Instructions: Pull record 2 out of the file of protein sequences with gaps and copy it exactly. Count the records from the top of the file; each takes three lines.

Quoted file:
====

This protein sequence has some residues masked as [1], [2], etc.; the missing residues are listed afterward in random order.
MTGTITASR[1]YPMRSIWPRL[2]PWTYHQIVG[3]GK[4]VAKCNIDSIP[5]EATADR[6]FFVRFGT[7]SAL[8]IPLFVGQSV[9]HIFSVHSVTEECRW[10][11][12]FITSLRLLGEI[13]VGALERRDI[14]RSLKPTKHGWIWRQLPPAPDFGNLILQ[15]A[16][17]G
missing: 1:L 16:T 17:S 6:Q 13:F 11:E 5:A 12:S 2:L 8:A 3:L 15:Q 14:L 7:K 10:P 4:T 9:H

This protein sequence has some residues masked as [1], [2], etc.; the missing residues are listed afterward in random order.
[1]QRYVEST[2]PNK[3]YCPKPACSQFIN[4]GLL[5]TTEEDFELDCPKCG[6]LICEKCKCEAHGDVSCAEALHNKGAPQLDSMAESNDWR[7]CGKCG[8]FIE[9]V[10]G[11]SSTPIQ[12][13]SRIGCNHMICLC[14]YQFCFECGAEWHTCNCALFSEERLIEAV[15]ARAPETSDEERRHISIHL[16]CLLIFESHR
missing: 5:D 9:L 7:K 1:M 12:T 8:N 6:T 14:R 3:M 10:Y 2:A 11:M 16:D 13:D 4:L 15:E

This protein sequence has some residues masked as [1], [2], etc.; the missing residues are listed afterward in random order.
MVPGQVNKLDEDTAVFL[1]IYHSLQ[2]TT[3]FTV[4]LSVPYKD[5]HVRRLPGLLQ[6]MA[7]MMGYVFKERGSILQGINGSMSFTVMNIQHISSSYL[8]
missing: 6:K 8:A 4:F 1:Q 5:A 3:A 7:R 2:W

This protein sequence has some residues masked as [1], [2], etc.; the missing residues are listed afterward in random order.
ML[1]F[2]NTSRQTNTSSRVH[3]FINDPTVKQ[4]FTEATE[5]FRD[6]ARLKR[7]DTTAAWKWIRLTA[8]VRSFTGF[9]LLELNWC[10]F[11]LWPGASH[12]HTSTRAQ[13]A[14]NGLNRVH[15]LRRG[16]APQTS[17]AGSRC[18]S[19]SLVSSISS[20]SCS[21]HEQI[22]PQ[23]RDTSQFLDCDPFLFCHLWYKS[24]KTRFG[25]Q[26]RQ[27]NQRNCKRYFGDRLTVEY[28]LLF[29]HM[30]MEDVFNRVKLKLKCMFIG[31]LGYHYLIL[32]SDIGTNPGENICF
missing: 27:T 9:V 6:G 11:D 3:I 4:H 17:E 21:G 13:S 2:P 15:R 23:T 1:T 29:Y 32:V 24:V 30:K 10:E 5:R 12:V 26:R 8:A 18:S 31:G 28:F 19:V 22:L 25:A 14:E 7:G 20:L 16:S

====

This protein sequence has some residues masked as [1], [2], etc.; the missing residues are listed afterward in random order.
[1]QRYVEST[2]PNK[3]YCPKPACSQFIN[4]GLL[5]TTEEDFELDCPKCG[6]LICEKCKCEAHGDVSCAEALHNKGAPQLDSMAESNDWR[7]CGKCG[8]FIE[9]V[10]G[11]SSTPIQ[12][13]SRIGCNHMICLC[14]YQFCFECGAEWHTCNCALFSEERLIEAV[15]ARAPETSDEERRHISIHL[16]CLLIFESHR
missing: 5:D 9:L 7:K 1:M 12:T 8:N 6:T 14:R 3:M 10:Y 2:A 11:M 16:D 13:D 4:L 15:E